So if a customer chooses to run IE6 and keep it up to date with security patches, are they running the most secure browser they can? Certainly not, as the paper is correct to point out that IE7 is a much more secure browser. But Microsoft is supporting the browser and providing security updates, so running an updated IE6 is not the same as running, for instance, a version of it that hasn’t been updated in a year. The authors’ methodology also leaves them concluding that all copies of IE7, including those that have never been updated with the patches for that browser, are up to date.
Why, one might ask, does Microsoft not provide minor version information? Microsoft’s David LeBlanc answers that question in his blog by saying that they consider such information to be an “information disclosure vulnerability.” In other words, by giving a Web-based attacker precise version information, you are also giving them better information on how to attack that browser. Alun Jones challenges LeBlanc’s characterization of minor version information in this way as a comment to the blog entry, and LeBlanc responds inline. I recommend reading it all for extra credit. (Yes, there will be a test on this.)
Finally, getting back to the Secunia data, the authors’ results for that set were very different from those of the Google data:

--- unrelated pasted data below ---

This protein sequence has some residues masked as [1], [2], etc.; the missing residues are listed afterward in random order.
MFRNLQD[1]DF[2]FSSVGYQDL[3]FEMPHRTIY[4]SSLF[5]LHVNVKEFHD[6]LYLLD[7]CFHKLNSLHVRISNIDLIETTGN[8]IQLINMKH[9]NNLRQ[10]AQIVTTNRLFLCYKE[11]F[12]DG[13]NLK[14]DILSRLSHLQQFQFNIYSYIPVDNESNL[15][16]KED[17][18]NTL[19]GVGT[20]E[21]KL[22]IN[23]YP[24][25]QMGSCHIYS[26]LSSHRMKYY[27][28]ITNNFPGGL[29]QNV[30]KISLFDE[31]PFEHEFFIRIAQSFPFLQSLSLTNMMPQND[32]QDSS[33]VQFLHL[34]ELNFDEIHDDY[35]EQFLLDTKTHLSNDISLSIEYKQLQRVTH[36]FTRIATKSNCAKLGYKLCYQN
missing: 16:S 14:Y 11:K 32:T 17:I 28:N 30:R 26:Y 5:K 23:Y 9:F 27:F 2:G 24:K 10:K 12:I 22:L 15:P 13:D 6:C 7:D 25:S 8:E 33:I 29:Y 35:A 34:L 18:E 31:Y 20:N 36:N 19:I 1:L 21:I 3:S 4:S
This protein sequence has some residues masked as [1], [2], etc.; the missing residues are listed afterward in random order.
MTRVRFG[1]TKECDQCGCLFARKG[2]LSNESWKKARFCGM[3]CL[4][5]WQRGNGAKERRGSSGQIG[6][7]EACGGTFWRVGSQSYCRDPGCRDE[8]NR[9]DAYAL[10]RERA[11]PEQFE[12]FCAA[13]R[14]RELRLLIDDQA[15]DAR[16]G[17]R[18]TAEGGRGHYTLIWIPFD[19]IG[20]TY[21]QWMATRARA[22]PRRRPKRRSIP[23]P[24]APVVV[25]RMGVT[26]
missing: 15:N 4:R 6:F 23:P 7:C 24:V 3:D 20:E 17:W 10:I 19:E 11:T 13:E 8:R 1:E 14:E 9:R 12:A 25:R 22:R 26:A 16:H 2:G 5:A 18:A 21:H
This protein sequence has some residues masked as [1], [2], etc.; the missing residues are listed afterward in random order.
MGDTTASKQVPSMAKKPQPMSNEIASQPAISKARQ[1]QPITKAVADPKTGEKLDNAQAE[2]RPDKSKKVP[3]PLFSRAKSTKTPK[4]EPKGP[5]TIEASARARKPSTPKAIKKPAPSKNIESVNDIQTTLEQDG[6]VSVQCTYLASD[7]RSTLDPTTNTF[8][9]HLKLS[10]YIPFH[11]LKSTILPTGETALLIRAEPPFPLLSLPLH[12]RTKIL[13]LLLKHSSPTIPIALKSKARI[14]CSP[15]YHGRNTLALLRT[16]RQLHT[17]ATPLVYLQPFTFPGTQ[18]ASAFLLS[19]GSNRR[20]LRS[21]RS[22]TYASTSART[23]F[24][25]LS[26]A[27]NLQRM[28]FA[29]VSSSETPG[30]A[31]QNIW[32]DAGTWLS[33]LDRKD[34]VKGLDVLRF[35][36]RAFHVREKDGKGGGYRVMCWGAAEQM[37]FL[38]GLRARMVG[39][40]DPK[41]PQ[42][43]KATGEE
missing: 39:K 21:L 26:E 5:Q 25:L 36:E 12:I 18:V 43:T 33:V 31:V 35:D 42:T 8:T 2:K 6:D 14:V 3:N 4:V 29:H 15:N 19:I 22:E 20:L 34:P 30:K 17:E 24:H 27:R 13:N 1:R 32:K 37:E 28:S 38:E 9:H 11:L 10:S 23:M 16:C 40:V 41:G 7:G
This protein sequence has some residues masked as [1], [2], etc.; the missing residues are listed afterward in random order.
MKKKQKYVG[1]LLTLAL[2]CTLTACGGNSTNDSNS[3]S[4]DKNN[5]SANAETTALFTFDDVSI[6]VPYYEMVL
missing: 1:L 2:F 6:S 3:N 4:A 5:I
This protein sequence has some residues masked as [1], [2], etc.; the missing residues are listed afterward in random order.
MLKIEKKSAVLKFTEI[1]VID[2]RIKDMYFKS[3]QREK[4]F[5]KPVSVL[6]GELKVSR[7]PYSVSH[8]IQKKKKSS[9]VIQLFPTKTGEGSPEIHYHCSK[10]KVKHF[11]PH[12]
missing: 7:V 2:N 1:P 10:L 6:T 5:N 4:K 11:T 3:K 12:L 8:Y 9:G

“Secunia  identified (for the month of May 2008) that 4.4% of IE7, 8.1% of Firefox, 14.3% of Safari (Windows only), and 15.2% of Opera users have not applied the most recent security patches available to them from the software vendor. In comparison, we discovered that 16.7% of Firefox, 34.7% of Safari (all OS), and 43.9% of Opera Web browser installations (using our Web server log-based measurements) had not applied the most recent security patches. We found that our Firefox, Safari, and Opera results were higher than those of Secunia’s, differing by a factor of 2.1 (Firefox), 2.4 (Safari), and 2.9 (Opera), and attribute this difference to a probable bias for more security aware users to take advantage of Secunia’s security scanner PSI than the average global community.“
In these measurements IE7 users are much more likely to be up to date than other browser users. The authors are correct that Secunia users are more likely to be security-aware, but even when they try to adjust the numbers, multiplying the IE7 number by 2.1 “… to correct for the bias of Secunia’s measurement within a security aware user population,” IE7 still ends up looking better.
I know I would certainly like to get my hands on Google’s user-agent logs. There are plenty of great studies you can do with it, and this study could have been a lot better had they not overreached. Unfortunately, we can’t conclude a lot based on it.
Security CenterEditor Larry Seltzer has worked in and written about the computer industry since 1983.
For insights on security coverage around the Web, take a look at eWEEK.com Security Center Editor Larry Seltzer’s blog Cheap Hack.